I’m a recovering anorexic. The idea of dinner is not always one of joy and anticipation. It often comes with anxiety and impatience. It’s almost as though, on some days, I’m being lead to slaughter and I just want it over with. The idea of dinner to me is merely one of “this is what normal people do and I need to eat to take care of myself” and it is often a war against the voice in my head that tells me to not eat or purge. It is a battle for me, a battle that is not always easy to fight.
But family dinners saved my life, I think. Well, the “family” part of those dinners. You see, growing up, we ate dinner together every night, and when I developed anorexia, the only reason I ate sometimes was so that I wouldn’t be missing out on my family. I knew I could skip, but I knew if I did that, I would lose out on stories and laughter and joy. The few calories I would put in my body then were probably the calories that kept me alive. There were the days in the beginning of recovery when we all had to learn “safe” topics, we didn’t talk about weight or diets or exercise at the table, and surprisingly, that rule became just a way of being. We talked about deeper things that calories and Atkins. (That’s a hard thing to find when dining with other women.) Dinner was used to heal, it was used to wage battle, and it was used to defeat the eating disorder monster.
When I got divorced, I got out of the habit of dinner. I often just snacked or skipped. And then, I relapsed. It was that way for nearly two years. I didn’t eat dinner with anyone unless it was a special occasion, but I didn’t have the need to “catch up” with everyone’s days. Then I met Collin, and he wanted dinner. I was at a loss. I didn’t want dinner. I didn’t want to eat. But he needed it and when I took a long hard look at myself, I realized that I needed it, too. I needed to form the habit of sitting and eating and sharing what was going on in our worlds. It’s been a place of contention for us, him wanting a meal, me wanting anorexia for dinner. But choosing family dinner, choosing to cook and eat and talk, those things are life saving and life giving. It is where we hash things out, share stories of our days and our students, help each other navigate the crazy world of education and special needs students. It is where we share our passions.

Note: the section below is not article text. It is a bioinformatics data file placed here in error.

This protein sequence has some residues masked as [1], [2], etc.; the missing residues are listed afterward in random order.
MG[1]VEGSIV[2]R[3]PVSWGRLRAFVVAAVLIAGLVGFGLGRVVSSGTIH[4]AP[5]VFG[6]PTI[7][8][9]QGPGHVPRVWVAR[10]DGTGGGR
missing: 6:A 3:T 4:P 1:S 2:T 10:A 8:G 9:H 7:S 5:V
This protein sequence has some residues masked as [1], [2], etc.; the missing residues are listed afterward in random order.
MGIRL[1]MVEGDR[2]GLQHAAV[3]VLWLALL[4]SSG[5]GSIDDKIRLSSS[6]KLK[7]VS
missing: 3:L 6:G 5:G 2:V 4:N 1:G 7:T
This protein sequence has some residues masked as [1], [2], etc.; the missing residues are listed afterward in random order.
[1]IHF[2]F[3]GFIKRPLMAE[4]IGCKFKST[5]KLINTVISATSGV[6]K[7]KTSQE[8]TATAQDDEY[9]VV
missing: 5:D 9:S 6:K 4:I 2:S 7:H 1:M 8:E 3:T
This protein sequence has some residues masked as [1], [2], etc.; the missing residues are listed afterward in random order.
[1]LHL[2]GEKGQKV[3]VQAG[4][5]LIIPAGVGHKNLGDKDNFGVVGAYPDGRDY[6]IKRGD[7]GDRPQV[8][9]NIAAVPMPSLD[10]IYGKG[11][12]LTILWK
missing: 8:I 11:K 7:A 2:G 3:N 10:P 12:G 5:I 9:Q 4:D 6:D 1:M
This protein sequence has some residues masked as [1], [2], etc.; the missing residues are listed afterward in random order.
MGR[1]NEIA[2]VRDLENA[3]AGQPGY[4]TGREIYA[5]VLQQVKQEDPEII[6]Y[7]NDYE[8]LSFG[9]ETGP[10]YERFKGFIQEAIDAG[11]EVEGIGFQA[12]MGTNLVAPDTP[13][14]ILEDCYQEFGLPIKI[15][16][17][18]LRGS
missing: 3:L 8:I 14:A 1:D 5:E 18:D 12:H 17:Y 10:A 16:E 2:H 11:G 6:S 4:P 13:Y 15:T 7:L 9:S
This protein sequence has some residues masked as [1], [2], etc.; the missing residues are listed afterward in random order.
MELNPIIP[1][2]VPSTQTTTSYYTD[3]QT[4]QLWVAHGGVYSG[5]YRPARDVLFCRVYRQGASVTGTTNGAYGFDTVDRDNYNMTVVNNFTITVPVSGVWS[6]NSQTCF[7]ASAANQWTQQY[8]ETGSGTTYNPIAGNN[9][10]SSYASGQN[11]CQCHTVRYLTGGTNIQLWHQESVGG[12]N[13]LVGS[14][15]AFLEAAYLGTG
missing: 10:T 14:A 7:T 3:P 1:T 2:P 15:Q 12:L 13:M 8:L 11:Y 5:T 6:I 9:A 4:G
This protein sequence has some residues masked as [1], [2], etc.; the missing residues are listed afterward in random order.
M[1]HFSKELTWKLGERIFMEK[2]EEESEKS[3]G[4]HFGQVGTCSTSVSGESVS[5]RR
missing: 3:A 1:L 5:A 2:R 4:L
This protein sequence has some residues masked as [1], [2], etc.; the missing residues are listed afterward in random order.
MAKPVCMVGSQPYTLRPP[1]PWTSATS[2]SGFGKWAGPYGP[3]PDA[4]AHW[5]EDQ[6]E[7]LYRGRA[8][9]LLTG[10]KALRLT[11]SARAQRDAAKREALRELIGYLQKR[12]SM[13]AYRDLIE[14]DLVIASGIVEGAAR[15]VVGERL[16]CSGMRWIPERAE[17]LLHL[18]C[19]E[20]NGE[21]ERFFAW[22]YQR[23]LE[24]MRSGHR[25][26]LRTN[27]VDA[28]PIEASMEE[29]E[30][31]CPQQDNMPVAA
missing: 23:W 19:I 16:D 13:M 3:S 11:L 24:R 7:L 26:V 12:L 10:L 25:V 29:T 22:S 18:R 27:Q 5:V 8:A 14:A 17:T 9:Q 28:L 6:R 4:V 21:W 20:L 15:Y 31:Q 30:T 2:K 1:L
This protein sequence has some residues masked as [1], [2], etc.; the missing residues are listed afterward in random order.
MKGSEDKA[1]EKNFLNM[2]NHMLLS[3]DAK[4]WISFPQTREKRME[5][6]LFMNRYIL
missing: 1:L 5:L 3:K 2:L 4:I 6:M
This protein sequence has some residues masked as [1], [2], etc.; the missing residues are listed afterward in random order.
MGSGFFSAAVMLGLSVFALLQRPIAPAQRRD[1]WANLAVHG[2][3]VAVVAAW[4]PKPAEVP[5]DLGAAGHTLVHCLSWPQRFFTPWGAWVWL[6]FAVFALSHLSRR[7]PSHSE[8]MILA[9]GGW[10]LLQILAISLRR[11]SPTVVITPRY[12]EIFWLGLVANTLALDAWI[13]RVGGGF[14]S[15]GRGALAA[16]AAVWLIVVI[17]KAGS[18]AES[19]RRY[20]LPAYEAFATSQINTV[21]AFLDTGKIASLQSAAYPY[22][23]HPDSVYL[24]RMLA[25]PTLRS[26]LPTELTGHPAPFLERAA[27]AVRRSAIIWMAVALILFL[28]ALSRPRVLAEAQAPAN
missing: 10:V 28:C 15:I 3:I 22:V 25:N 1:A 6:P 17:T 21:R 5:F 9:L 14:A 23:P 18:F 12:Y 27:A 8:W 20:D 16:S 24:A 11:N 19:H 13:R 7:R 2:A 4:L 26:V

Family dinner is more important than just food. It is relationships and sharing and listening and growing. The memories of laughter and tears and fights and arguments and love that happened at the dinner table bring me such joy. So much joy and hope, that at the end of a long day, when all that is within me says to skip dinner and not do anything, I choose family dinner with Collin, because those dinners cemented my family growing up, and I want them to cement the family we are building together.
Kacy Davis lives in Fort Worth, Texas. She is a special education teacher and advocate of those with special needs and loves her job. She spends her time running, reading, and enjoying those she loves. Kacy believes in reinventing what it means to be a woman who loves the Lord and longs to help others learn to love the Lord with abandon, freedom, and a greater understanding of grace. She writes here.